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Improvements in radar stealth have reached a point where visual and infrared signatures are the dominant concerns. One sign of increasing interest in the non-radar aspects of stealth is that the Air Force has commissioned a new flying laboratory called FISTA II (Flying Infrared Signature Technology Aircraft), to replace a vehicle that has been used since the early 1960s to measure the heat signatures of airplanes. A modified tanker aircraft, FISTA II carries not only ultrasensitive infrared imagers, bit also a visual

imaging system, an indication that the Pentagon is becoming serious about visual stealth. Modern follow-ons to Yehudi are both more effective and easier to install. Instead of individual lights, the Pentagon has tested thin fluorescent panels of the type already used on military aircraft for nighttime formation flying. A civilian technician working at the isolated Tonopah Test Range airstrip in Nevada says he witnessed a test of an F-l5 Eagle with a prototype system. According to the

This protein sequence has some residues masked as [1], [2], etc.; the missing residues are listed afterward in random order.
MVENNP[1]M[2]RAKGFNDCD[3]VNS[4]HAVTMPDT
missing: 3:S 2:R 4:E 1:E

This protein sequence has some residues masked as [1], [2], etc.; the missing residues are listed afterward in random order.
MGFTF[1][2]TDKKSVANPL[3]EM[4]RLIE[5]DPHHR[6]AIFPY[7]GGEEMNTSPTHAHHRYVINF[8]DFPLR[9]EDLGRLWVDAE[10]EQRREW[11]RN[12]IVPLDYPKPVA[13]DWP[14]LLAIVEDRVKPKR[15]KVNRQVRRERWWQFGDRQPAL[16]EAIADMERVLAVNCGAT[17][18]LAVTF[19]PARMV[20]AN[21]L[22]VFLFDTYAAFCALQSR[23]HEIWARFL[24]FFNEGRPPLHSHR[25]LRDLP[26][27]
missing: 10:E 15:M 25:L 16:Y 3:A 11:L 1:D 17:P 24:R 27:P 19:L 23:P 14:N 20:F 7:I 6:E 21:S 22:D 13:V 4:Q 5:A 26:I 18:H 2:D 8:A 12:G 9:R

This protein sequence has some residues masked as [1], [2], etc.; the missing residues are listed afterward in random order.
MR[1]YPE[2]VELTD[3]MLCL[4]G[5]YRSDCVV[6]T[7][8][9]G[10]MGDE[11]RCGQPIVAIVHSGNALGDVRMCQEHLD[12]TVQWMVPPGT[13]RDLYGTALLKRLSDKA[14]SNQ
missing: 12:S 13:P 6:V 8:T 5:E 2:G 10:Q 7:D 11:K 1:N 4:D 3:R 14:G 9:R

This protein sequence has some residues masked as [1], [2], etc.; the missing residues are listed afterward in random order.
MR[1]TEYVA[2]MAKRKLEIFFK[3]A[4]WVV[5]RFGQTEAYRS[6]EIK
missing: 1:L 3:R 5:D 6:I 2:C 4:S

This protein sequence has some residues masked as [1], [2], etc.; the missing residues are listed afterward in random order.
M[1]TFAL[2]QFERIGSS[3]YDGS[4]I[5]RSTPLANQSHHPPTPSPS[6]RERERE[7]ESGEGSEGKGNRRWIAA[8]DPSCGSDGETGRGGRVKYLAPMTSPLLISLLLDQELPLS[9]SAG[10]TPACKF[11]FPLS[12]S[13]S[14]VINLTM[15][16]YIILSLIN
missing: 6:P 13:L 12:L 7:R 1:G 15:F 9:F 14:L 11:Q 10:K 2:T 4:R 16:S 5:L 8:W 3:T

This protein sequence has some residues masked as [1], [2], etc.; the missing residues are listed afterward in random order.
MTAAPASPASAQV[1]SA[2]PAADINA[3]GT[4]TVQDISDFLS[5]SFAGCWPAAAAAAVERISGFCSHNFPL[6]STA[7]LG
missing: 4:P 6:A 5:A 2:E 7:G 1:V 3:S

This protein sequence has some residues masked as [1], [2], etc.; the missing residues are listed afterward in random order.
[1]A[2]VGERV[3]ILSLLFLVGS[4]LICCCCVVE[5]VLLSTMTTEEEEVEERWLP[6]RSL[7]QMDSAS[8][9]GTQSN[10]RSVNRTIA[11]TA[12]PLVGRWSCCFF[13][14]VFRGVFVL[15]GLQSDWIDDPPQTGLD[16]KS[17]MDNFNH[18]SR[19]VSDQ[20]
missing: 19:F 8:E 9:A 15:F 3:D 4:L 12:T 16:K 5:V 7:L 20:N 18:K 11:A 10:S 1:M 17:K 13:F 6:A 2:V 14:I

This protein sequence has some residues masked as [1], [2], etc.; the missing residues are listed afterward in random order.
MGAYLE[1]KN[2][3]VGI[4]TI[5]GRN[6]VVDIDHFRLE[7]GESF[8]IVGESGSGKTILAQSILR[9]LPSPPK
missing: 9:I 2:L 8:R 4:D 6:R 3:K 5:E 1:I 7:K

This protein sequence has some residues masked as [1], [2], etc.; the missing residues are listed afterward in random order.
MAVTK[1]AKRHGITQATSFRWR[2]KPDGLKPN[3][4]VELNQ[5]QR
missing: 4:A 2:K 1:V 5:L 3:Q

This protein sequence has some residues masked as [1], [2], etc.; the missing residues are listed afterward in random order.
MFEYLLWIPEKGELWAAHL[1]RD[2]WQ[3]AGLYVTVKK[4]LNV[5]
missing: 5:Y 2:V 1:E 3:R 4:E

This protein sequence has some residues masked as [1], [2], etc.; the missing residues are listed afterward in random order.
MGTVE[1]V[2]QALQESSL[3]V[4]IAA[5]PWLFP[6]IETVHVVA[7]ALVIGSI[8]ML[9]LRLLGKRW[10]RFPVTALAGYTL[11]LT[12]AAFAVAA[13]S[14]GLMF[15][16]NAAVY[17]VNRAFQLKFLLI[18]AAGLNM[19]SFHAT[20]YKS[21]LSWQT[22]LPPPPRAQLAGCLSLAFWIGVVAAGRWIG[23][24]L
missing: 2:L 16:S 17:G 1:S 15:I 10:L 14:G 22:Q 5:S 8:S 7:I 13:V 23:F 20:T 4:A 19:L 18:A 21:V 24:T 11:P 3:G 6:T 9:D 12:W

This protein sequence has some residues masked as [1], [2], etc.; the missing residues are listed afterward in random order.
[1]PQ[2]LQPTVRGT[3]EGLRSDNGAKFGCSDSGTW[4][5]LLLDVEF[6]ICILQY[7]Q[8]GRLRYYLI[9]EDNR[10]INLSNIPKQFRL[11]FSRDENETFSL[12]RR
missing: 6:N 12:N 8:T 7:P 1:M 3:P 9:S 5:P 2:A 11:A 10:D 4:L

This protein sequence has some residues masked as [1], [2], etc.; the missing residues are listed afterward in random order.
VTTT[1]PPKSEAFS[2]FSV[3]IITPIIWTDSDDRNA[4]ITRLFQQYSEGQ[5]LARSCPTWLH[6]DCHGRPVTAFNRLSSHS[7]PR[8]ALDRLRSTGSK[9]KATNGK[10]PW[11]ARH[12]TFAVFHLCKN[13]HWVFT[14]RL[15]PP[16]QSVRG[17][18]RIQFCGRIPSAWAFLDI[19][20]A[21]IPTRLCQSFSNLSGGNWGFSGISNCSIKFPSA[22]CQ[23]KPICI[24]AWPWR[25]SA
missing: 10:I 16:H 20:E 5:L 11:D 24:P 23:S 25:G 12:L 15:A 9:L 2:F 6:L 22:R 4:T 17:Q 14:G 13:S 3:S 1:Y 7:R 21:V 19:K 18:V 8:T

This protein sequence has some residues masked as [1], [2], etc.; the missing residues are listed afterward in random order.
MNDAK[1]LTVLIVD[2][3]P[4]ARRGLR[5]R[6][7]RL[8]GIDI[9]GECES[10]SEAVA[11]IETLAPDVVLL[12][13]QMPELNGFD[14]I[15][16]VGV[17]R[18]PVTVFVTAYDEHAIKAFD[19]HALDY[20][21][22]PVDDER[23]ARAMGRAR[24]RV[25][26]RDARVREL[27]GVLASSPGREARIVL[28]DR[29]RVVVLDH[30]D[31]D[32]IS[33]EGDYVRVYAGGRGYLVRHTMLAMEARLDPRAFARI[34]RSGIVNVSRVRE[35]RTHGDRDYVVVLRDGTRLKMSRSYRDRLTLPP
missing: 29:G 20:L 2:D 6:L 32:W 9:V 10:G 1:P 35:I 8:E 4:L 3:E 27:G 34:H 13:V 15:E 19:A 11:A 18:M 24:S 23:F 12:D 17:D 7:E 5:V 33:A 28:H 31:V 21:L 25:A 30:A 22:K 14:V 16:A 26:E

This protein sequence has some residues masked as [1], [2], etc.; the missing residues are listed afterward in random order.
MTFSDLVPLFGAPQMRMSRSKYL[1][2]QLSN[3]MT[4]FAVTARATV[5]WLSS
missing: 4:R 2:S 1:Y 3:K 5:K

technician, thc fighter virtually disappeared as it lifted off the runway. "We had no problem acquiring the aircraft from about a mile away," the technician recalls, "but at distances over two miles it became harder and harder to spot. Although it was a crude system, it was pretty impressive. Trying to pick out the aircraft against a clear blue sky was next to impossible. The only time we could easily spot the aircraft was when it produced an unexpected contrail." (Contrails form when the water vapor in aircraft exhaust freezes.




Reprinted from Popular Science - May 1997
By Steve Douglas & Bill Sweetman - ILLUSTRATIONS BY JOHN FRASSANTO & ASSOCIATES
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